A guest post from our reader Sandstorm. The email he’s responding to is shared at the end of this post.
Like many members of the Burning Man community I’ve spent the past 2+ months feeling justifiably concerned about the topic of Commodification Camps (aka Turnkey Camps aka Plug And Play Camps) and their place in and impact upon Burning Man and the Burner community. Like many other Burners I’ve voiced my concerns about this subject on websites such as Facebook (FB) and Burning Man’s ePlaya bulletin board, as well as in the comments sections of some of the relevant recent entries on the official Burning Man Blog. I’ve also used my artistic skills to address what I call the Commodification Camp Controversy (CCC). I’ve recently created a handful of light-hearted satirical images that speak to this subject and I’ve posted them in the unofficial Burning Man group on FB. I’ve included one of those images here.
2 days ago I and countless other Burners received a fundraising email from the Burning Man Project (BMP). I was not pleased when I read that email and that’s because until now Burning Man’s official response to the CCC has been at best lacking and at worst inept. After reading that email I carefully drafted and then sent a reply email to the BMP. I then posted the contents of that email in the unofficial Burning Man group on FB and also on ePlaya. I did so because I wanted to share with other Burners how I was trying to constructively address the CCC. I was honestly surprised by the amount of positive response that I received to those posts.
At some point on Thursday evening the owner of burners.me reached out to me on FB via PM and asked me if I’d be willing to post on his site my above mentioned email to the BMP and some of the CCC related images that I’ve recently posted on FB. I asked him to let me think about the matter before I said yes or no to him and I did so for a variety of reasons.
Although I’m a 6 time burner I believe and know that I’m a nobody in the Burner community. I’m sure as hell not a spokesperson for this community. I’m also neither an attention seeker nor am I someone who seeks to or enjoys to stir up discord about sensitive topics. Given those facts and given the amount of debate surrounding both the CCC and burners.me I was initially reluctant to share on this site the reply email that I recently sent to the BMP. That said, I know that I wrote that email with integrity and honesty and thus I’m comfortable with sharing it here.
My reply email to the BMP seems to have resonated with many of the people who’ve read it. By posting that email on this site there’s a chance that my email will reach a wider audience and perhaps inspire other burners to find their own ways of peacefully and creatively confronting the CCC. I refuse to remain silent about that topic and that’s because I love Burning Man so much. The event and the community have changed my life in so many positive ways and even if this post ends up having no impact on Larry Harvey & Co. I at least know that at a time of crisis in the Burner community I spoke up for the values that are meant to be embodied by Burning Man.
It’s important for me to state here that I do not have a broad spectrum dislike for BMORG. I can only imagine how many wonderful people work in that organization. In this situation my dislike is directed solely at a specific group of people within the Burning Man power structure. I am displeased with those who run or help to run the event in ways that clearly run counter to the stated ethos of the event and the actual ethos of the people who physically and/or creatively build and run Black Rock City.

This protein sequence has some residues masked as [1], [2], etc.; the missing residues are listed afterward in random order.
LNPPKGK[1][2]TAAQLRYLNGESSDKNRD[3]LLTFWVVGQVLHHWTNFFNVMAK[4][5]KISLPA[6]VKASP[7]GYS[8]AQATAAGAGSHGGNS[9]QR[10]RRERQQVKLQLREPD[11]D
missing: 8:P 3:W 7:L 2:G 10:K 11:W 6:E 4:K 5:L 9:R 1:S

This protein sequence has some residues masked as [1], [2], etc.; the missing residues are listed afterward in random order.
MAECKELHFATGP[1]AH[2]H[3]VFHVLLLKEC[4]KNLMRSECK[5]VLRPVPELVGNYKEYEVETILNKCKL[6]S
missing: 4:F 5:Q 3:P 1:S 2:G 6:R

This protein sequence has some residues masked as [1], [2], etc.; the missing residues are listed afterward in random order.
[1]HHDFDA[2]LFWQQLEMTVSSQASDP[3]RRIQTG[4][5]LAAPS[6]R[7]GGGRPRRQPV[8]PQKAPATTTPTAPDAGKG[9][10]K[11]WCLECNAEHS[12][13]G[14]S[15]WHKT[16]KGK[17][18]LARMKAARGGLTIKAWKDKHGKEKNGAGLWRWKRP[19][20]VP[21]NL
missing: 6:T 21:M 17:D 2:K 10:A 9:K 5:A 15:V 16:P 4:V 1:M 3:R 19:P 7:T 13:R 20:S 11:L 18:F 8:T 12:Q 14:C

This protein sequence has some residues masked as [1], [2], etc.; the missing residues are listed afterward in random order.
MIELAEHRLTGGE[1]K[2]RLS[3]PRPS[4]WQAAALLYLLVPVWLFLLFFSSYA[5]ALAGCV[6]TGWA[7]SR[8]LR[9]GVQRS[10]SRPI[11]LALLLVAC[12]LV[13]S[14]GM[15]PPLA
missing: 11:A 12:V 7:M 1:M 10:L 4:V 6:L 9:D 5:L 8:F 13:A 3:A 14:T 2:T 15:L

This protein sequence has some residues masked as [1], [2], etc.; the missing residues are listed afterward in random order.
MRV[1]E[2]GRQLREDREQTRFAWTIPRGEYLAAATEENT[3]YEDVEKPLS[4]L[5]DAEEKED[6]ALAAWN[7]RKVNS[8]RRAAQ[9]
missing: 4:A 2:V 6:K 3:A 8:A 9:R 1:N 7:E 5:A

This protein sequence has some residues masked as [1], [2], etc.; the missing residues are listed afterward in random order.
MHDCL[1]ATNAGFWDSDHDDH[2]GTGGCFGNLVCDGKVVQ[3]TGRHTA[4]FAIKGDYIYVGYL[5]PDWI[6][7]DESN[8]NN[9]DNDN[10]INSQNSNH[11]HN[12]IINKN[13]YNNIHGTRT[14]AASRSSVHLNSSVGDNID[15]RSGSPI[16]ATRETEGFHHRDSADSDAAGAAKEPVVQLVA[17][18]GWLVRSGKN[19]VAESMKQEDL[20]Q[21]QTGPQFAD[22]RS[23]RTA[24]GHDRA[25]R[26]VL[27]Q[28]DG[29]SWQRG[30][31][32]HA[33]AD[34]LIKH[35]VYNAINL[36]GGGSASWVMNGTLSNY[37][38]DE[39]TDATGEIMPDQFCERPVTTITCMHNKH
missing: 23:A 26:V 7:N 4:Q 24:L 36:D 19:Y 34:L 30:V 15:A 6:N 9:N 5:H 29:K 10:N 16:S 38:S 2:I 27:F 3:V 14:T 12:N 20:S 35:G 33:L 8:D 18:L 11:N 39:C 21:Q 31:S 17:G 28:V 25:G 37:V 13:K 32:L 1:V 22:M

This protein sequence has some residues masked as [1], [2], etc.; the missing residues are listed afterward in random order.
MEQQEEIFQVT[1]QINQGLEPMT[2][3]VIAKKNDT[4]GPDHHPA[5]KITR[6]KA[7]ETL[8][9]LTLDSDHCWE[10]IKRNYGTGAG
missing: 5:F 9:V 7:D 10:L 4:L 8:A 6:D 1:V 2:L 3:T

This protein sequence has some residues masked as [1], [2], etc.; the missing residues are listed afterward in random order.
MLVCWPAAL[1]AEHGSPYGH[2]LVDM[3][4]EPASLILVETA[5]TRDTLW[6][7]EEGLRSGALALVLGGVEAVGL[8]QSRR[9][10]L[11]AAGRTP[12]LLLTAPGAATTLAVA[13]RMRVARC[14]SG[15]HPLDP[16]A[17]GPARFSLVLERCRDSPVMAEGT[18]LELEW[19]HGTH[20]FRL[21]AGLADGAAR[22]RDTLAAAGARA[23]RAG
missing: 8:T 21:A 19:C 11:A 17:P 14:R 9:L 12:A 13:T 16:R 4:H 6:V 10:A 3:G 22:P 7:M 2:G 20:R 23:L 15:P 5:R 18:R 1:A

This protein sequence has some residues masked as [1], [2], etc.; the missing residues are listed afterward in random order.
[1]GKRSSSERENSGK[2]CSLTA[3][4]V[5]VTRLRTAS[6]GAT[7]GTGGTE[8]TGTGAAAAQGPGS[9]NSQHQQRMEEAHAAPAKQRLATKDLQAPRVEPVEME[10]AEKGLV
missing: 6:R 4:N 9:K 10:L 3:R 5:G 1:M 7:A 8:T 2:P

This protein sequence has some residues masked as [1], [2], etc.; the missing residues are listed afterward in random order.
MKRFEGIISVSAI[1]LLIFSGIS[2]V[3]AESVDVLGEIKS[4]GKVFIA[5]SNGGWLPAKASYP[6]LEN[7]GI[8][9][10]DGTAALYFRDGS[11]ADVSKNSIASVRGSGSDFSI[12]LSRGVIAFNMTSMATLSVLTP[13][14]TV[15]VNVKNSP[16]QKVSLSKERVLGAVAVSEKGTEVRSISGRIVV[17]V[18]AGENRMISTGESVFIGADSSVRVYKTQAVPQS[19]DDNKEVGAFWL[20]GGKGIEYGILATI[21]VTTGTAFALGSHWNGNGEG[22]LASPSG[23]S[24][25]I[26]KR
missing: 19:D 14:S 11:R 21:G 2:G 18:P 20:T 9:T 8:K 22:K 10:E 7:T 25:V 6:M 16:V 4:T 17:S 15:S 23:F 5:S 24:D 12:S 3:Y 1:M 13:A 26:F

I want to send out my sincere thanks and respect to the countless people who make Burning Man a reality through their labor, passion, time, money and principles. The truth is that YOU are Burning Man, YOU are Black Rock City.
I want to thank the owner of burners.me for the opportunity to write this post. I also need to thank the Burners who took the time to read and respond to this post before I published it on this site. Dusty hugs,
From the unofficial Facebook Burning Man group:
“I thought that I’d share this with the group. (Note: If you’re a member of the tl;dr crew then just move along because these are not the droids you are looking for.)
So, yesterday I received an email from the Burning Man Project asking for a monetary donation. After I got some feedback from some fellow burners I sent the below email to the Burning Man Project.
I hope that this finds you well. I’ve taken some time to thoughtfully respond to your fundraising email regarding my potentially donating to the Burning Man Project. As a point of reference, I’ve known about Burning Man since late 1996 and it’s been a huge part of my life over the past 7 plus years. I’ve been burning since ’07 and I’ve been to Black Rock City 6 times in total. Since I’ve started burning the only 2 burns that I’ve missed were in ’09 and ’14, the former by choice and the latter due to my being unable to make the trip.
During each of my burns I’ve volunteered my time to groups such as The Lamplighters, Arctica, Center Camp Cafe, The Temple Guardians and a variety of theme camps and art projects. During that time I’ve made numerous monetary donations to groups such as Black Rock Arts Foundations and Black Rock Solar as well as to individual art projects and the 2013 Temple build. During my time as a burner I’ve repeatedly sold to other people Burning Man tickets that I did not need or could not use and when I did so I sold those tickets at below face value. On 4 occasions I’ve gifted Burning Man tickets to other people. In 2013 I helped half a dozen people I didn’t know acquire the Burning Man tickets they needed and I did so free of charge. I did that because Burning Man meant so much to me and I wanted to use my time and contacts to help other people make it HOME to Black Rock City.